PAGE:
Thursday, April 19, 2007

Learning To Let Go

I haven't had much free time to update lately, due to real life accellerating to December - level chaos. I just worked 15 out of the last 17 days, with one of the days off being Easter (dinner with fiancee' and her mom), and the other bringing a trip to my hometown to pick through family items that I wanted.

Long story short - my mother passed away back in 2003, and my father has been living alone in the home my family has lived in since 1975. Dad has a lady friend - a wonderful woman who has also lost her spouse in recent years - and has decided to sell the house and move in with her. Hence, he is dividing the items that made that house our home among myself, my siblings, and my niece.

When I was up there, some of the items were already gone, and the impact of what he was doing really sunk in. Furniture, decorative items, books - all these items were pieces of my past, and as long as Dad was living there with them, they existed as sort of a museum of my own past. Seeing them gone and being divided up made me realize, once and for all, that you can never go back. All you have are memories.

So I took my few pieces of that museum and now they decorate my apartment. They don't make me sad, but rather give me a sense of continuity. Now these items are a part of the home my fiancee' and I are building together, a link to the past in a time when we are enjoying the present and creating a future together.

So, here's the part that connects this all to videogames. Thanks for your patience.

As someone who once collected and kept every game and system he ever bought, letting go has been hard. In 2005 and 2006 I decided to finally let go of some of that collection, making a nice sum on eBay as a result. Testing each old game and reliving the memories of when it was new and cool was the toughest part. I would often pause just before I dropped the packages I was shipping into the slot at the post office and sigh.

As hard as it was, though, I felt good about it. I had just accumulated too much and was reaching a point where it was inconvenient to try to store it all in my apartment, and where I simply would never have time to really enjoy all those games again.

So I sold off my old pong consoles, and systems and software for RCA Studio 2, Fairchild Channel F, Astrocade, Atari 2600, Intellivision, Colecovision, Atari 5200, NES, Sega Master System, Atari 7800, Turbografx 16, Sega Genesis / CD, SNES, Atari Jaguar, Sega Saturn, Playstation, and N64. I also sold hundreds of videogame magazines and other items such as controllers.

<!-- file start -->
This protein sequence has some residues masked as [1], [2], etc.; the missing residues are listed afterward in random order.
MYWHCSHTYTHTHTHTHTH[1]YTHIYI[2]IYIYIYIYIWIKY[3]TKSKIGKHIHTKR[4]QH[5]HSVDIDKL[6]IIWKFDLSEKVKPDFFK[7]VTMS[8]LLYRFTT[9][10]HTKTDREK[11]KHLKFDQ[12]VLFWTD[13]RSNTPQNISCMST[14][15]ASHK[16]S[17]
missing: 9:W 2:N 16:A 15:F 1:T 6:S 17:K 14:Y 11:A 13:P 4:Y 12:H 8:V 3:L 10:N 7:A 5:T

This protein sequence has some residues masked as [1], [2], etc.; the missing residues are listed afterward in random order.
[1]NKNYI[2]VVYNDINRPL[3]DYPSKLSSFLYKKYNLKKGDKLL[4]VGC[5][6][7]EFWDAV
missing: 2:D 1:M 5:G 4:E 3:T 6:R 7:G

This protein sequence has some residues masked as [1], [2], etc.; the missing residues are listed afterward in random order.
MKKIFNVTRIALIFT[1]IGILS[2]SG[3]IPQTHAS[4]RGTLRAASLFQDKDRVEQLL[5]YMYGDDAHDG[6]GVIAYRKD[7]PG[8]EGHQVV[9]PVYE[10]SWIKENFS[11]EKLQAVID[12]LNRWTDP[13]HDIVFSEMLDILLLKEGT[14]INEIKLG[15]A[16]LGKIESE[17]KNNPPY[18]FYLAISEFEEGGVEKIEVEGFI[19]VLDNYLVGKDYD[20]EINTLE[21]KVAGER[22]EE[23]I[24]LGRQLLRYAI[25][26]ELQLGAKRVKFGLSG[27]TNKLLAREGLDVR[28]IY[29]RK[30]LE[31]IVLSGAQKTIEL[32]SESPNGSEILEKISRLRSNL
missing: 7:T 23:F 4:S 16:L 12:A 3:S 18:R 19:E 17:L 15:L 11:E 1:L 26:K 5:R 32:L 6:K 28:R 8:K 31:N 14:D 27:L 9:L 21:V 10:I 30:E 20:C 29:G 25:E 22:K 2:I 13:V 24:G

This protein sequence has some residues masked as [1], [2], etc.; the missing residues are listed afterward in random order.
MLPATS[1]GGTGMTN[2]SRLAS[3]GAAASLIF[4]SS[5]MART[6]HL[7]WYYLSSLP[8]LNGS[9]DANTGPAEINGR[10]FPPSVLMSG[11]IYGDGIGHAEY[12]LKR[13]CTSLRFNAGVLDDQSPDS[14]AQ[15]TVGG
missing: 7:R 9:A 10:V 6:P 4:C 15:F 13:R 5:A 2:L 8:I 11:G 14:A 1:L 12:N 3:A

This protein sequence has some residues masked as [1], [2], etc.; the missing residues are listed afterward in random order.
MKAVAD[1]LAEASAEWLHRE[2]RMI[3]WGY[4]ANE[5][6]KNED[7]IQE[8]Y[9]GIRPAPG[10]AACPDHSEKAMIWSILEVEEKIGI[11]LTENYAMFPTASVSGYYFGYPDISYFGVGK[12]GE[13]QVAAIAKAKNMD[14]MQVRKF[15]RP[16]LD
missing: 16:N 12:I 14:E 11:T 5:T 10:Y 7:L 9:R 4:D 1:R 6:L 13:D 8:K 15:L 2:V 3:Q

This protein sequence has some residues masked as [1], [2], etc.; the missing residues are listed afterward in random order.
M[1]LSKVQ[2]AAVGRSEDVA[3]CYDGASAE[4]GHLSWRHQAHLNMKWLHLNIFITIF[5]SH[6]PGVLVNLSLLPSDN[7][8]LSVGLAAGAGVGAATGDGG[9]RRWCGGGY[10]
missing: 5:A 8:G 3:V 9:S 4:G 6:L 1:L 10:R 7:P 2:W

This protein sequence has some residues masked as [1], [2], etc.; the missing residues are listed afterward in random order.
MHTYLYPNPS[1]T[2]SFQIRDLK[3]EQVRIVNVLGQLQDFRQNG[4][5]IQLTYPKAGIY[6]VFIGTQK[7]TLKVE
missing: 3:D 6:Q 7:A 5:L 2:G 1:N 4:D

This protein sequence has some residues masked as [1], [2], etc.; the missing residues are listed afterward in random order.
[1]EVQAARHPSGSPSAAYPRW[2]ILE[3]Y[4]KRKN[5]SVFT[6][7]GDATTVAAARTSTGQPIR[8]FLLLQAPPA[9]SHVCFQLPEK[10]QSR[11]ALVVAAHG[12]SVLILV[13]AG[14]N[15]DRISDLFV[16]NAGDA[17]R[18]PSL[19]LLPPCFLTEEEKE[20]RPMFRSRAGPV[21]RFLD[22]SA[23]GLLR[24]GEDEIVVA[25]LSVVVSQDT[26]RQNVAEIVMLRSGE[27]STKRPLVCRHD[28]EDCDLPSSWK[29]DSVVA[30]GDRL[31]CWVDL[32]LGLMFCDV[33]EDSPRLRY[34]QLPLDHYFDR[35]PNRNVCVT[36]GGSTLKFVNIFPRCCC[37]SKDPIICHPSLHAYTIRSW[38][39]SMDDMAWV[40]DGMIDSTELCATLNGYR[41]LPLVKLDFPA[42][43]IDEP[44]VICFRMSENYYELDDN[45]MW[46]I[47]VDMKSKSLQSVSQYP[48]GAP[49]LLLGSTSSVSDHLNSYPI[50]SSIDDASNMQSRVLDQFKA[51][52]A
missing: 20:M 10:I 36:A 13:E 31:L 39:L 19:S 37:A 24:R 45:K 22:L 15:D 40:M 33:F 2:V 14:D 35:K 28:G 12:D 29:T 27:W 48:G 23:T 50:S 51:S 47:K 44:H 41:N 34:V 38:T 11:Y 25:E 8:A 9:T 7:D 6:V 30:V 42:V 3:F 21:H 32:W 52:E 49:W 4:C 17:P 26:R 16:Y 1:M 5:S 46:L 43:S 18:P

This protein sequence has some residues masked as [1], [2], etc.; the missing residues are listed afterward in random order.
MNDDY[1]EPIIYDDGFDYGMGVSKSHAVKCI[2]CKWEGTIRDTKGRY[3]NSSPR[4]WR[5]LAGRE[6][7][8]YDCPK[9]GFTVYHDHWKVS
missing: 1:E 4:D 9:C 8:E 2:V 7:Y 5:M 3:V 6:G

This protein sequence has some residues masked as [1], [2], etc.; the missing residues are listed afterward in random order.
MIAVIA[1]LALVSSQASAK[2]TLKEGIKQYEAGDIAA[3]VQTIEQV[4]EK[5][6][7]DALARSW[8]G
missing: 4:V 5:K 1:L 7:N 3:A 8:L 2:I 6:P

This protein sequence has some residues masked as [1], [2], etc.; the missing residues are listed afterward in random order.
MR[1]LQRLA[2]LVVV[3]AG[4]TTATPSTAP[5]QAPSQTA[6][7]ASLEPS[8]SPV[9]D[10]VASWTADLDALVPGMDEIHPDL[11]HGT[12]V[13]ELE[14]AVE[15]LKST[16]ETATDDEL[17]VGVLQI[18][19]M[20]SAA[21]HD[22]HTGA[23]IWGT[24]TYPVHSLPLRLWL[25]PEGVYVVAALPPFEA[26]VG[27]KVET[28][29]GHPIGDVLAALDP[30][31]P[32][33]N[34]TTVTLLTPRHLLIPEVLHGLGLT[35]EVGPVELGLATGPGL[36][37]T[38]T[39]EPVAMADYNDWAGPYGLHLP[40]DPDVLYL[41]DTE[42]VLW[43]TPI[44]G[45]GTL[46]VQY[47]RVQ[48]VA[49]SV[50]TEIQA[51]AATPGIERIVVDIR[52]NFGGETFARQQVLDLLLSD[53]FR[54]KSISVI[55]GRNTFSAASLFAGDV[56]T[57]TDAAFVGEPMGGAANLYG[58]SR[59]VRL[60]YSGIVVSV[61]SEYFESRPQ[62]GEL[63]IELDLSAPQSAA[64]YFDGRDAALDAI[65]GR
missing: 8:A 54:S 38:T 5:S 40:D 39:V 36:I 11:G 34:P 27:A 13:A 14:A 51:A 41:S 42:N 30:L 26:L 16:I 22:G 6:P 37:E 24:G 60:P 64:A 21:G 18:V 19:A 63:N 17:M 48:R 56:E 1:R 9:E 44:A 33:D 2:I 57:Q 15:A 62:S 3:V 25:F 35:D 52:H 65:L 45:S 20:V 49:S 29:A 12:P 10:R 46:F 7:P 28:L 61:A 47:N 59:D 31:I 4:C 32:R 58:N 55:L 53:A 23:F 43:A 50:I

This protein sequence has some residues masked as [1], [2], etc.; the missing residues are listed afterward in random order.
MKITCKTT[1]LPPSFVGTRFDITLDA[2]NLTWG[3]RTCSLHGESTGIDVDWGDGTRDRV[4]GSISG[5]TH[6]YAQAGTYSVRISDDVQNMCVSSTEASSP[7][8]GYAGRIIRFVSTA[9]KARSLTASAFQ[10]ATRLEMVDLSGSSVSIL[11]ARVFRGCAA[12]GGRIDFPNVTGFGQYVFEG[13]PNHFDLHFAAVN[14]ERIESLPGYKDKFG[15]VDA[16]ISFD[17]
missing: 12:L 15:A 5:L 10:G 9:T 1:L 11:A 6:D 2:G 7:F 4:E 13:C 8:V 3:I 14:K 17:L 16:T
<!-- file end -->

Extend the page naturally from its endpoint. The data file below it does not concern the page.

At the time, I declared some things sacrosanct : My Odyssey 2 collection, my twin Vectrex units, my Commodore VIC 20 and my Commodore 64 and its vast library of games. Also, my nearly-complete run of the original Electronic Games magazine from the 1980s. These items, I decided, I would never sell.

At last we come to the core of this essay. Again, thanks for your indulgence as I rambled on back there. I am now ready to let go of all but a few pieces of my videogame past. All I'm going to keep are a few favorite old school handhelds, one of my Vectrex units and its software, the GameBoy / GameBoy Advance stuff, and the current generation stuff.

I set up my Commodore again months ago, but other than the few Sword of Fargoal sessions I blogged about, I simply haven't had the time to enjoy it. The classics are great games, and a BIG part of my past, but I really can't bring myself to sit down for hours with Bard's Tale or Wasteland when the latest Wii titles are beckoning.

It will break my heart, to a degree, to let them all go, but the time has come. Plus, when I see a copy of Space Taxi going for over $500, I feel a little better. I have that game complete, too. Cha - ching!

I plan on setting up the first wave of new auctions on Monday. I'll be out of town for the weekend going to a nice country bed and breakfast with my fiancee' to get away from it all and clear my head.

Oh, I'm also letting go of any hope of returning to Ultima Online or its community. Even with the upcoming Kingdom Reborn client upgrade, it's another classic case of something you can never go back to. Like my old family home, like the years I spent gaming on the Commodore 64, it's a era of my past that is not coming back. Time to look forward now.

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